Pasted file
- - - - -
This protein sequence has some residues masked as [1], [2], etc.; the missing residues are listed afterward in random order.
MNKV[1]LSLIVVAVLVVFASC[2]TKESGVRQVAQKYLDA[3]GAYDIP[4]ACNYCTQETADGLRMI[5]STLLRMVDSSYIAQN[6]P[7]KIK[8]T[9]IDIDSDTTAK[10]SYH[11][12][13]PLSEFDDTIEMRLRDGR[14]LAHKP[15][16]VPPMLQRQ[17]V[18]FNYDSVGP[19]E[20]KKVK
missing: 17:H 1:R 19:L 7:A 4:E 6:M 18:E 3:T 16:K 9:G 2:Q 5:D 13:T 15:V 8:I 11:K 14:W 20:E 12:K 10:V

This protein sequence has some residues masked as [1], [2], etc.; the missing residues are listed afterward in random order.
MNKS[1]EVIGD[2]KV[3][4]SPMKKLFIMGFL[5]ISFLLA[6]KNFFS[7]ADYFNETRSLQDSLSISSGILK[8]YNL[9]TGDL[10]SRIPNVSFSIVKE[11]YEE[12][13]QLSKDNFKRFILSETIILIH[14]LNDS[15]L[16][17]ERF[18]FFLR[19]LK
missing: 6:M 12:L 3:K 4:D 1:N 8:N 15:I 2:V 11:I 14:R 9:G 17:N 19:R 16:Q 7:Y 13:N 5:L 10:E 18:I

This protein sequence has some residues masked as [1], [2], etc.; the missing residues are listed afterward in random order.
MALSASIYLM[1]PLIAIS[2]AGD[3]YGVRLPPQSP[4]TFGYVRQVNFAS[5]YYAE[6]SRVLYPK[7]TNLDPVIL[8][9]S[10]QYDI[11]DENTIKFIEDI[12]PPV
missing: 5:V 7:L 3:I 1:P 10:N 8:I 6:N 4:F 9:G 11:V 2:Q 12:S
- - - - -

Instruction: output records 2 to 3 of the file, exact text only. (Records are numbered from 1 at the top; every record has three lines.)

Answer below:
This protein sequence has some residues masked as [1], [2], etc.; the missing residues are listed afterward in random order.
MNKS[1]EVIGD[2]KV[3][4]SPMKKLFIMGFL[5]ISFLLA[6]KNFFS[7]ADYFNETRSLQDSLSISSGILK[8]YNL[9]TGDL[10]SRIPNVSFSIVKE[11]YEE[12][13]QLSKDNFKRFILSETIILIH[14]LNDS[15]L[16][17]ERF[18]FFLR[19]LK
missing: 6:M 12:L 3:K 4:D 1:N 8:N 15:I 2:V 11:I 14:R 9:G 17:N 19:R 16:Q 7:Y 13:N 5:L 10:E 18:I

This protein sequence has some residues masked as [1], [2], etc.; the missing residues are listed afterward in random order.
MALSASIYLM[1]PLIAIS[2]AGD[3]YGVRLPPQSP[4]TFGYVRQVNFAS[5]YYAE[6]SRVLYPK[7]TNLDPVIL[8][9]S[10]QYDI[11]DENTIKFIEDI[12]PPV
missing: 5:V 7:L 3:I 1:P 10:N 8:I 6:N 4:F 9:G 11:V 2:Q 12:S